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Even Positive Fake Reviews Can Improve Paid Search Conversion Rates

It looks like bogus online reviews for rehab centers are back. They began appearing on Craigslist sometime in March, promoting part-time jobs for a social-media assistant. Applicants are directed to sign up for positions at seorehabs.com, a site that promotes itself as “leaders in addiction-recovery consulting,” writes Brian Krebs, author of the blog KrebsonSecurity and former Washington Post author on security.

Kerbs points to an ad explaining assistants can earn a minimum of $25 just for creating individual Google for Business listings tied to a few dozen generic-sounding addiction recovery center names, such as “Integra Addiction Center,” and “First Exit Recovery.”

In fact, there are a whole list of rules, per Krebs. Applicants are instructed on how to get through Google’s anti-abuse process for creating listings, which include receiving a postcard through the U.S. mail from Google that contains a PIN that applicant must enter at Google’s site before a listing can be created.

They also are “cautioned not to create more than two listings per street address, but otherwise, to use any U.S.-based street address and to leave blank the phone number and Web site for the new business listing,” he writes.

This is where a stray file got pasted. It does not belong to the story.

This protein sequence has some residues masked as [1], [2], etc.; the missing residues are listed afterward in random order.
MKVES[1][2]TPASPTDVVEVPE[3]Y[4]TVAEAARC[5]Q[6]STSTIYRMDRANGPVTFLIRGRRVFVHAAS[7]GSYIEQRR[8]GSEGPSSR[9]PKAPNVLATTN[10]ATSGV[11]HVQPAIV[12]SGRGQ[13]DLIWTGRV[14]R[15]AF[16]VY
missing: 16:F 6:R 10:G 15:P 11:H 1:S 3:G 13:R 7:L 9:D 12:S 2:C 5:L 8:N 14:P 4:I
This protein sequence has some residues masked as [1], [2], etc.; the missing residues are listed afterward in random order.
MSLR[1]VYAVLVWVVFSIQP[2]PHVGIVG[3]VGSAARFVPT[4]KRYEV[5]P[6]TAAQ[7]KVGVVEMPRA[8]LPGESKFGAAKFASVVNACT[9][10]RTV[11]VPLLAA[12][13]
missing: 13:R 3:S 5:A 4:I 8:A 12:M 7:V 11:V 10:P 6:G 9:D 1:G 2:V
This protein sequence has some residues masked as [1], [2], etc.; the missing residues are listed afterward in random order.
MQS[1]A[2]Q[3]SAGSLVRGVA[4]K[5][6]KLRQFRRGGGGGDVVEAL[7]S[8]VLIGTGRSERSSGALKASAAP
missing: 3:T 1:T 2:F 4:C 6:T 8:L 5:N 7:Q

In his story Scientology Seeks Captive Converts Via Google Maps, Drug Rehab Centers, Krebs walks through how a network of fake online reviews that steered Internet searches toward rehab centers funded by Scientology supporters was set up by TopSeek.

Responding to reviews can improve paid search conversion rates, according to a study from digital agency Location3.

Earlier this week, Location4 released a new study using 16 months of historical AdWords campaign data; 93 million impressions; 32 months of historical user review data; about 72,000 reviews; and 7,009 business locations. From that data the findings suggest more review stars means higher paid search conversion rates.

Although Location3’s findings do not directly correlate to Kreb’s findings, the examples are interesting to consider. For instance, businesses in the lowest grouping had an average of 3.31 stars, translating into an average conversion rate of 10.4%. And the best-rated segment had an average of 4.96 stars, which translated into a 12.83% conversion rate.

If a brand could convert for the lowest-rated locations at the same rate as the highest-rated, then it would see an increase of more than 13,000 additional leads, a 23%+ gain in leads, according to the findings.

Frequency of reviews also has a strong relationship between review replies and the paid search conversion rate.

Locations with a higher volume of replies and reply rate corresponded with higher conversion rates. The highest-rated segment of reviews didn’t have the highest reply rate, due to most already being five-star reviews, according to Location3.

Locations with the highest reply rate of 8.13% averaged a conversion rate of 13.86%, and locations with the lowest reply rate of 5.73% averaged a conversion rate of 10.42%

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